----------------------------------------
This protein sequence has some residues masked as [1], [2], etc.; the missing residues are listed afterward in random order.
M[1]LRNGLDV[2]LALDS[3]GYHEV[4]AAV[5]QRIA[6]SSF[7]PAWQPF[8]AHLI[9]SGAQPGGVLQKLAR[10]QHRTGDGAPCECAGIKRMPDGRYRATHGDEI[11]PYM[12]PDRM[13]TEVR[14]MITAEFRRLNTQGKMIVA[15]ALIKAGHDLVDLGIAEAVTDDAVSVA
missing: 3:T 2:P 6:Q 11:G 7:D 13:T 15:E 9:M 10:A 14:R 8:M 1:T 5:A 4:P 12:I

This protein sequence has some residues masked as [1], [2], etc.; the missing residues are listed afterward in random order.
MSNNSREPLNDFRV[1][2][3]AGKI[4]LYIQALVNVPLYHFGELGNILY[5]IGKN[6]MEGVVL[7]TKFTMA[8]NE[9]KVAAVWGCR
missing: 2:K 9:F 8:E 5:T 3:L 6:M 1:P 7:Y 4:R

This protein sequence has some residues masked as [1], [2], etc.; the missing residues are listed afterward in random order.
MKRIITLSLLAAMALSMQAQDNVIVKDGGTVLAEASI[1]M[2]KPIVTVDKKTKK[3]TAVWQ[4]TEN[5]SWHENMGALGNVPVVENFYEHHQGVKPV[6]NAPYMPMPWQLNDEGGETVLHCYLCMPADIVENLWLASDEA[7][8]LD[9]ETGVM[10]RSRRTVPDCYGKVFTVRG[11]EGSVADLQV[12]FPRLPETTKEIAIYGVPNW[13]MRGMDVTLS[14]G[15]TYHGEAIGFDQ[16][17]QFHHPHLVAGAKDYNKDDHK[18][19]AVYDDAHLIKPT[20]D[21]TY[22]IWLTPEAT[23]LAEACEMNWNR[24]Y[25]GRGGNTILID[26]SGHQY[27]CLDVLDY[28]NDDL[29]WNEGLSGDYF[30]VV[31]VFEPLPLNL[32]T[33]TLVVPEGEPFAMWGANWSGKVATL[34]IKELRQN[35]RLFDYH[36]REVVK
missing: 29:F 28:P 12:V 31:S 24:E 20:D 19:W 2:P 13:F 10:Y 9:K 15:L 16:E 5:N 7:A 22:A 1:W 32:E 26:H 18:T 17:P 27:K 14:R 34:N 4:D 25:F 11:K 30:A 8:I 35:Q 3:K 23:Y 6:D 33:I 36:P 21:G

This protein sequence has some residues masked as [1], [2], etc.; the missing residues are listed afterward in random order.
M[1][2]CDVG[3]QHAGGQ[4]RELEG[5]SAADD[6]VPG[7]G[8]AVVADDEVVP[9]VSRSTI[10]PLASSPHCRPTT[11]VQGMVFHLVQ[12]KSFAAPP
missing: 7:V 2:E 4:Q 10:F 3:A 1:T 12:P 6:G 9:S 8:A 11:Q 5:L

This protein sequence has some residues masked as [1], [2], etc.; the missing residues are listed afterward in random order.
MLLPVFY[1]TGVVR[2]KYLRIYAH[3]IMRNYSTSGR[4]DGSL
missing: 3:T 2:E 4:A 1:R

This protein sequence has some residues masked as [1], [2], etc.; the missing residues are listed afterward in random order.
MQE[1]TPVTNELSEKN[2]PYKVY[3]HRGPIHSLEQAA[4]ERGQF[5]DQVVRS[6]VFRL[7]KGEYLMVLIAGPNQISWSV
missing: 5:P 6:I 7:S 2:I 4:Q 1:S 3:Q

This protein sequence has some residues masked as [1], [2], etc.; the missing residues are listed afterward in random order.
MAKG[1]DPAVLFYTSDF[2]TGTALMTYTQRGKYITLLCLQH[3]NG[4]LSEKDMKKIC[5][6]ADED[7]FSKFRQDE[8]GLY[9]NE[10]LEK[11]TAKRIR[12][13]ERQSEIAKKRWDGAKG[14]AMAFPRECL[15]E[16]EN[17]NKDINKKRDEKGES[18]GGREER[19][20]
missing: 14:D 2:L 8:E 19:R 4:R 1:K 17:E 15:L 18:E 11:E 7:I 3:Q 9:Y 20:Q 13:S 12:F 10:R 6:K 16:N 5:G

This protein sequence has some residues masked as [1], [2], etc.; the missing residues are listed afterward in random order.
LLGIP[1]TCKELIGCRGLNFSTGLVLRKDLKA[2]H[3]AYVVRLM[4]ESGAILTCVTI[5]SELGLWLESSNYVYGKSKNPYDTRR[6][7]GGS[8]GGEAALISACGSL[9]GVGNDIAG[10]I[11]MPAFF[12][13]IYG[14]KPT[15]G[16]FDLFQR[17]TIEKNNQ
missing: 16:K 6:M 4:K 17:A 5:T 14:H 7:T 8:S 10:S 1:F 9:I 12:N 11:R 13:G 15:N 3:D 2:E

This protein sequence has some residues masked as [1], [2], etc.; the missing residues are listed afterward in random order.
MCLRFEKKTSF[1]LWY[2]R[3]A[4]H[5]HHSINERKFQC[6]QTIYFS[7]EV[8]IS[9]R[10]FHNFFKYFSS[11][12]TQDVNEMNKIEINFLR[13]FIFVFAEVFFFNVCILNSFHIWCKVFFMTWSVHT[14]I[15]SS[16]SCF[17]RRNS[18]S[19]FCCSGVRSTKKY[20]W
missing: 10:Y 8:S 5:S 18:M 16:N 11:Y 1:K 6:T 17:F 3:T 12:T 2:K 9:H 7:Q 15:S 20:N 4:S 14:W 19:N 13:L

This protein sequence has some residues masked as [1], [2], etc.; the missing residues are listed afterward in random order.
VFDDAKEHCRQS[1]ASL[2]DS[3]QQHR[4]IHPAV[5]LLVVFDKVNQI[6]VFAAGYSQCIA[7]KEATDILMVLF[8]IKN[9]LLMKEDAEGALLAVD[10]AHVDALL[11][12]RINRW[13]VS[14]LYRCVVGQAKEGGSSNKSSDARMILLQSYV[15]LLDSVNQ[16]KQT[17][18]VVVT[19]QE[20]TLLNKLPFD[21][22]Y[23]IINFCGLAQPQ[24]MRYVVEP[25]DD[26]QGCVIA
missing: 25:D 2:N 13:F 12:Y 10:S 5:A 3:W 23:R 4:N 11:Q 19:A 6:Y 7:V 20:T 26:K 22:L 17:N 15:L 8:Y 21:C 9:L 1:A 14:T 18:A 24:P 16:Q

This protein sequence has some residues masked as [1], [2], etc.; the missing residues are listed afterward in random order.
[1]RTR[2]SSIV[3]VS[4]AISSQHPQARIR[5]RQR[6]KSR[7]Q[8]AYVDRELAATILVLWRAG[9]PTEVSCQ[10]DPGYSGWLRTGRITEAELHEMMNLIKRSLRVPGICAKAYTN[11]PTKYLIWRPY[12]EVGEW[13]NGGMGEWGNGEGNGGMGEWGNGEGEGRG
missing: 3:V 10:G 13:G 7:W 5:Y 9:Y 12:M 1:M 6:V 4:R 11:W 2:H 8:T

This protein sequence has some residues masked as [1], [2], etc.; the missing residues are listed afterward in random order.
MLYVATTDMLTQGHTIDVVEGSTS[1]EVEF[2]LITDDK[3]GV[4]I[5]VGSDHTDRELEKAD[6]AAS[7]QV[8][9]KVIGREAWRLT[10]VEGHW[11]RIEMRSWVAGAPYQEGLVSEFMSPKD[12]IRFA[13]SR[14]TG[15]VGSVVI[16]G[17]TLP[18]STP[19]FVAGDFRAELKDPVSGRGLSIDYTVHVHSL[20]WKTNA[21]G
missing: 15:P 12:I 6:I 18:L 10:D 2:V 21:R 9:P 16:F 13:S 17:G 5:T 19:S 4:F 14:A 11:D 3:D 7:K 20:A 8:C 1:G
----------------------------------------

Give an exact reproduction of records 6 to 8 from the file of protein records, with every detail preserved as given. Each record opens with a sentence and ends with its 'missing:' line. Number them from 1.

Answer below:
This protein sequence has some residues masked as [1], [2], etc.; the missing residues are listed afterward in random order.
MQE[1]TPVTNELSEKN[2]PYKVY[3]HRGPIHSLEQAA[4]ERGQF[5]DQVVRS[6]VFRL[7]KGEYLMVLIAGPNQISWSV
missing: 5:P 6:I 7:S 2:I 4:Q 1:S 3:Q

This protein sequence has some residues masked as [1], [2], etc.; the missing residues are listed afterward in random order.
MAKG[1]DPAVLFYTSDF[2]TGTALMTYTQRGKYITLLCLQH[3]NG[4]LSEKDMKKIC[5][6]ADED[7]FSKFRQDE[8]GLY[9]NE[10]LEK[11]TAKRIR[12][13]ERQSEIAKKRWDGAKG[14]AMAFPRECL[15]E[16]EN[17]NKDINKKRDEKGES[18]GGREER[19][20]
missing: 14:D 2:L 8:E 19:R 4:R 1:K 17:E 15:L 18:E 11:E 7:I 3:Q 9:Y 20:Q 13:S 12:F 10:R 6:K 16:N 5:G

This protein sequence has some residues masked as [1], [2], etc.; the missing residues are listed afterward in random order.
LLGIP[1]TCKELIGCRGLNFSTGLVLRKDLKA[2]H[3]AYVVRLM[4]ESGAILTCVTI[5]SELGLWLESSNYVYGKSKNPYDTRR[6][7]GGS[8]GGEAALISACGSL[9]GVGNDIAG[10]I[11]MPAFF[12][13]IYG[14]KPT[15]G[16]FDLFQR[17]TIEKNNQ
missing: 16:K 6:M 4:K 17:A 5:T 14:H 7:T 8:S 10:S 1:F 9:I 12:N 11:R 13:G 15:N 3:D 2:E